Different skincare trends are rising as more and more products make their way into the beauty industry, thus, choosing the right product can prove to be a challenge. Understanding what type of products can effectively work on certain skin types is essential to achieving a great result.
Moisturizers are one of the many components of daily skin care routine and play an important role in maintaining skin health. They are also a mainstay in treating dry skin because of their ability to boost hydration and create a protective barrier that locks in moisture. Knowing the formulation, proper usage, and application is an essential part of choosing the right moisturizers that work well with your skin type and lifestyle.
Types of moisturizers
There are two distinctions when it comes to moisturizers: water-based moisturizers and oil-based moisturizers. Classifying which product falls into which certain group can be done by reading the label. Ingredients are listed on the label depending on the volume or amount that is present in the formulation. Thus, seeing water or extract listed as the first ingredient would mean that a product is water-based. Similarly, if the first three ingredients have jojoba oil or coconut oil, then it is safe to assume that the product is oil-based.
Water-based moisturizers: Water-based moisturizers are lightweight and contain water as its main ingredient. These types of moisturizers are non-greasy and are quickly absorbed by the skin. Ingredients usually include glycerin and hyaluronic acid, and these components deliver hydration to individuals who find their skin to be dehydrated and in need of moisture. Water-based products also reduce fine lines and wrinkles and effectively plumps the skin.
Oil-based moisturizers: The use of oil-based moisturizer is mainly for those who have dry skin, with damaged skin barriers, or lacking sebum. Oil-based ingredients help in restoring the skin barrier’s function. The skin needs moisture to thrive, so oils help in ensuring that the skin does not easily dry out and retain its moisture. Contrary to popular belief, oil-based products will not clog the pores and cause acne breakouts. The theory of using oil-based moisturizers on an oily skin type is that the oils help in encouraging the skin to produce its natural oil and balancing out the skin’s sebum production.
In terms of their action on the skin, moisturizers can be classified into the following:
Humectants are substances that attract water. Humectants relieve dry skin and straightens out the skin barrier. In skin care products, humectants also work by drawing out water from the deep layers of the skin to support the outermost layer. Examples of humectants are glycerin and hyaluronic acid.
Emollients are used in treating dry and flaky skin. When topically applied to the skin, emollients cover the skin with a protective layer of film to lock in moisture that soothes and heals dry skin. Emollients also work by softening the skin and repairing damages. Examples of these include shea butter, plant and mineral oils, and animal oils.
Occlusives are a class of ingredients that work by providing a protective seal over the skin. Rather than increasing the moisture levels of the skin, occlusives help in preventing loss of water reserves and moisture from being emptied out by external factors. Occlusives work effectively when topically applied to damp skin and may feel heavy and greasy on the skin. Some of the most common occlusive agents include beeswax and argan oil.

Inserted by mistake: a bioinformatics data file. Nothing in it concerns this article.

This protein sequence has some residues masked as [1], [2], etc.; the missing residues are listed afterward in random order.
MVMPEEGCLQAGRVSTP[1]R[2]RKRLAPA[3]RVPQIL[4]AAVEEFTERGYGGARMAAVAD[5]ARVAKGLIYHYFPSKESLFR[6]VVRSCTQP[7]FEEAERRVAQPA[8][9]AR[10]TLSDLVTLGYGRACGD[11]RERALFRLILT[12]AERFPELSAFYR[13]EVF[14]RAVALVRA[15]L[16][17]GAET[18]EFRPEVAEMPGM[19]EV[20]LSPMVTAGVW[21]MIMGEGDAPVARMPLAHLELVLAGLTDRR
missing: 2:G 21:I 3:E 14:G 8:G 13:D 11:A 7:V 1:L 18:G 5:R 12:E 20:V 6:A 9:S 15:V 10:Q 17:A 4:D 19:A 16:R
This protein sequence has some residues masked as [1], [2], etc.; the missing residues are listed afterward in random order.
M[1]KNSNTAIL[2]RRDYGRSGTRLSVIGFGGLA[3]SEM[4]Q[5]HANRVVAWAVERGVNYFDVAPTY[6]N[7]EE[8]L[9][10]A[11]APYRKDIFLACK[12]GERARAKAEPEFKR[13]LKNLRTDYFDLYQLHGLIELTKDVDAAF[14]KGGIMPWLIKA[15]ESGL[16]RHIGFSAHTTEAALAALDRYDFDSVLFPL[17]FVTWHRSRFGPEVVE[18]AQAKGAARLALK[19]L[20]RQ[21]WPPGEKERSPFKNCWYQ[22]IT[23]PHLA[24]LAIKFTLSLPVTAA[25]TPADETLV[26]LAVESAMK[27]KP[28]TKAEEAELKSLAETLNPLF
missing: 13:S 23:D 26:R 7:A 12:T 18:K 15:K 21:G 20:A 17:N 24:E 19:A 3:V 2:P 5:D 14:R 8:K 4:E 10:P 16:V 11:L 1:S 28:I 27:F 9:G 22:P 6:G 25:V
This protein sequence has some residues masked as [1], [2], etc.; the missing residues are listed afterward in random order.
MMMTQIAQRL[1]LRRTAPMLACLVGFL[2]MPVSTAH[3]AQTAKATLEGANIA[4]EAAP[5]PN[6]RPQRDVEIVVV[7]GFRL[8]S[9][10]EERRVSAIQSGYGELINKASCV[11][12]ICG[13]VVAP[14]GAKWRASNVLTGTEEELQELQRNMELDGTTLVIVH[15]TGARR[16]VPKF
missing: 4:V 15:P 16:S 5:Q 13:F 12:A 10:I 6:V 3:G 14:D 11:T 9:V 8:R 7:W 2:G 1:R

Benefits of oil-based moisturizers on oily skin
Surprisingly, using oil-based moisturizer is beneficial for oily skin types as long as this is accompanied by other products that help in managing excess sebum. Benefits of using oil-based moisturizers are outlined below:
Helps balance sebum production. There is a misconception that people with oily skin should not use oil-based moisturizers, but this is not one hundred percent correct. Using oil-based moisturizers can actually help balance the overproduction of sebum as it signals the skin to not produce more. Remember, the skin produces more sebum because it senses that it is dry.
Does not clog the pores. Using the right type of oils is important as well as identifying what these oils are. Look for products that contain light oils such as jojoba oil, aloe vera, or tea tree oil and products that are “non-comedogenic”, as these types of products do not clog the pores. Products like the NNO Nourishing Night Oil contain such ingredients: Vitamin E and Jojoba Oil. Both these ingredients play an impressive role in combating dry and dehydrated skin, as well as stimulating blood circulation, and producing new cells. These ingredients are quickly absorbed by the skin, and can help increase moisture within the first application, making an ideal part of an overall skin care.
Reduces moisture loss. As mentioned above, oil-based moisturizers also create a protective layer that helps reduce moisture loss. This is particularly useful especially for those who live in colder areas and where humidity is low.
Oil-based moisturizers are as effective as their water-based counterparts, if not more, depending on the type of moisturizing the skin needs and the condition where they are used. Whether oil-based moisturizer is for you or not, it boils down to knowing your skin type and its specific needs and choosing the right ingredients that will works for those needs.
deLeeuw, A. (2022). Jojoba oil: Options, benefits, risks, and alternatives. Retrieved from https://www.medicalnewstoday.com/articles/jojoba-oil
Does oily skin need a moisturizer? Very Well Health. https://www.verywellhealth.com/do-i-need-a-moisturizer-if-i-have-oily-skin-15595
Water based moisturizer vs. Oil based moisturizer: What’s the difference? The Dermatology Review. https://thedermreview.com/face-moisturizers/water-based-moisturizer-vs-oil-based-moisturizer/